Roots of Black Forest community undaunted by ravaging fire

June 13, 2013 Updated: June 13, 2013 at 6:55 am
photo - Terry Stokka hugs Jaenette Coyne before a press conference Wednesday, June 12, 2013, during the second day of the Black Forest Fire.  Coyne and her husband, Kristian Coyne, right, lost their home Tuesday. Pictured on the left, is Terry's wife Artha.   (The Gazette, Christian Murdock)
Terry Stokka hugs Jaenette Coyne before a press conference Wednesday, June 12, 2013, during the second day of the Black Forest Fire. Coyne and her husband, Kristian Coyne, right, lost their home Tuesday. Pictured on the left, is Terry's wife Artha. (The Gazette, Christian Murdock)  

Black Forest was timberland when Colorado Springs founder Gen. William Jackson Palmer bought 43,000 acres in 1870.

It was the primary source of wood - a blanket of ponderosa pines - that helped build early Denver and Colorado Springs.

Overcutting was clear by 1935, but the industry slowed. With help from the federal government, the trees recovered.

On Tuesday afternoon, many of those 70-year-old trees were fuel for a raging fire that by midday Wednesday had destroyed at least 100 homes, scorched more than 8,000 acres and sent thousands of residents to evacuation centers and friends' homes.

At 4 a.m. Wednesday, authorities began the arduous task of assessing properties street by street to determine the damage and look for residents who chose to stay with their homes.

Black Forest today

Once called the Pineries because of the preponderance of ponderosa pine, Black Forest evolved from a source of lumber sprinkled with sawmills that erased almost all of the trees to a mix of longtime residents and newer, younger families escaping the urban environment.

It takes up about 200,000 acres, according to a community website, and is made up mostly of 5-acre and larger lots.

It was named by a German immigrant who was reminded of the Black Forest in Germany by the hue of the ponderosa bark.

In 2011, the U.S. Census estimated that 13,595 residents lived in the rolling hills 1,700 feet above and north of Colorado Springs.

"It's a diverse group - county folks, ranchers, farmers who have lived their lives there and people who have moved in from the city, who prefer the life that tends to be a little more isolated in the sense of having more space and enjoying the trees," said Jeff Ader, who has lived in Black Forest for 13 years and is the scheduling manager for the Black Forest Community Center.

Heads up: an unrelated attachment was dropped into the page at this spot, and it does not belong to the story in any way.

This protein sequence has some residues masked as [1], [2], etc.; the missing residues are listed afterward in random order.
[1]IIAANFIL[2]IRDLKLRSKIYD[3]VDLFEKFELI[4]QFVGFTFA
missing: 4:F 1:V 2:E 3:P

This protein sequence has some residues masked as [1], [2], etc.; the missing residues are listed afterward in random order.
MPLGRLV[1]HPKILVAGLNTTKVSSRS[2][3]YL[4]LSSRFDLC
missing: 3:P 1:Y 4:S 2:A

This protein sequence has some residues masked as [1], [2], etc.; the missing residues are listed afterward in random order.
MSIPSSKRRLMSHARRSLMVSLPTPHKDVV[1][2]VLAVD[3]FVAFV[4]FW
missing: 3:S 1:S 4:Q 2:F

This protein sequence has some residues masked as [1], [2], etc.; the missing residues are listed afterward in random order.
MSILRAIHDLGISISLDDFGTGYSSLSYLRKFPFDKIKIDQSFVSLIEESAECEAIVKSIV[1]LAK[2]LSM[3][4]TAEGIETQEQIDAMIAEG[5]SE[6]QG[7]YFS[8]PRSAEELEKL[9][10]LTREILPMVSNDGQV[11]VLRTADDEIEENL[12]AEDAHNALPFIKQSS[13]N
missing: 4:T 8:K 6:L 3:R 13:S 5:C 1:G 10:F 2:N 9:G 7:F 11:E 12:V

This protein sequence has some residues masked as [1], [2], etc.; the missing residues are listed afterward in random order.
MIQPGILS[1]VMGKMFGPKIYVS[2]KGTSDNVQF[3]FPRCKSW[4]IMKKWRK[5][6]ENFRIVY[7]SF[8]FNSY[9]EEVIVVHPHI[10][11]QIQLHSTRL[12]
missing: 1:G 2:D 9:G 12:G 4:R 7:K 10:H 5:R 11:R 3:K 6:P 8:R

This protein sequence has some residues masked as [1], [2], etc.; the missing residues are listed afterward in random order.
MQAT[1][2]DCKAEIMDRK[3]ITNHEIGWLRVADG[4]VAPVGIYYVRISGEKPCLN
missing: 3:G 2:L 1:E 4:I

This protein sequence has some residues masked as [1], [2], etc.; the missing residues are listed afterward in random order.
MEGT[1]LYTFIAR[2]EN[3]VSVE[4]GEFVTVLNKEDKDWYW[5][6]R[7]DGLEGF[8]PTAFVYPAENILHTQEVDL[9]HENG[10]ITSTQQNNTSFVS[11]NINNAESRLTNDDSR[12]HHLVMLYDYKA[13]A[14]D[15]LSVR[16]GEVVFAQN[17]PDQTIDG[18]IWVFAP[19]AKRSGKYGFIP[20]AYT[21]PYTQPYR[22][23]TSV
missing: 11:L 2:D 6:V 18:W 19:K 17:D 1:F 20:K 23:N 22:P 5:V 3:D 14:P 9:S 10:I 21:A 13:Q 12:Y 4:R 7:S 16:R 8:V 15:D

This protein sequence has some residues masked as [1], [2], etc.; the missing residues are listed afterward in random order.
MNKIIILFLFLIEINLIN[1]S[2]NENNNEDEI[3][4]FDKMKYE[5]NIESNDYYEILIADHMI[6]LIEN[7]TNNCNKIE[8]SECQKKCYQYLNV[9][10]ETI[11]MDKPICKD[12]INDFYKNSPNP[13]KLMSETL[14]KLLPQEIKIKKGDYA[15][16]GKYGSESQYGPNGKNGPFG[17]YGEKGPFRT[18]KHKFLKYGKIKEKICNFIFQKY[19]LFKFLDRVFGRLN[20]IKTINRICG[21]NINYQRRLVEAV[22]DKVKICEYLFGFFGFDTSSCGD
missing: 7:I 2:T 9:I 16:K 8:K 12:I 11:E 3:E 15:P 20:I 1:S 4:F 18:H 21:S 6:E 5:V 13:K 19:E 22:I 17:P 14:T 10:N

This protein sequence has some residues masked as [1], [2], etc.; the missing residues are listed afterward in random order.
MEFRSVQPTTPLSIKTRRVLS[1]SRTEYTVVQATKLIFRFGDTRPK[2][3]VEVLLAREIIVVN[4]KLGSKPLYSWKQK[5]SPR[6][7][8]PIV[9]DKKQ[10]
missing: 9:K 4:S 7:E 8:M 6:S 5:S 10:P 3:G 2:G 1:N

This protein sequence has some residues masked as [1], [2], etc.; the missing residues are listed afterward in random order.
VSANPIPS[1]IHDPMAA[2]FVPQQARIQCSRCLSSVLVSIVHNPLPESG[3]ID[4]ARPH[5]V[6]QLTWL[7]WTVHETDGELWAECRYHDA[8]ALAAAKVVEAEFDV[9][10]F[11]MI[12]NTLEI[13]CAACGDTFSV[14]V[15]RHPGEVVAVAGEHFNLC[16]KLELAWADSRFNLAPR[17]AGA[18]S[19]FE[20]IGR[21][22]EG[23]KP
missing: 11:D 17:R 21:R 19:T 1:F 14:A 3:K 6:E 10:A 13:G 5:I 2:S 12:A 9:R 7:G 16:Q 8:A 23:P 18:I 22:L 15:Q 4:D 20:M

Overall, this is an educated, high-income group, commuters who are mostly professionals, according to the Census bureau.

Almost half of the area's residents hold at least a bachelor's degree, with 18 percent holding graduate degrees.

The median household income in 2011 was pegged at $104,747. In Colorado Springs that year, the median household income was $57,685.

Homes are expensive in this part of El Paso County.

The median home value in Black Forest is $423,800. But 31 percent of the homes top $500,000 in value and almost 4 percent were valued at more than $1 million, the Census says.

The Community Center

As of about 9 a.m. Wednesday, the Black Forest Community Center, a social and historical centerpiece, was standing, according to Eddie Bracken, president of the Black Forest Community Club. The center on Black Forest Road just north of Shoup Road is home for the club, which has 134 families as members.

"The club and the old log school didn't get burned," Bracken said.

The fact that it was standing, said the retired Air Force major general, was one of the few positives of a disastrous fire that continued its dance among the trees Wednesday night.

The center is a place for families, Boy Scouts, Cub Scouts, yoga classes, choirs and Black Rose Acoustic Society concerts.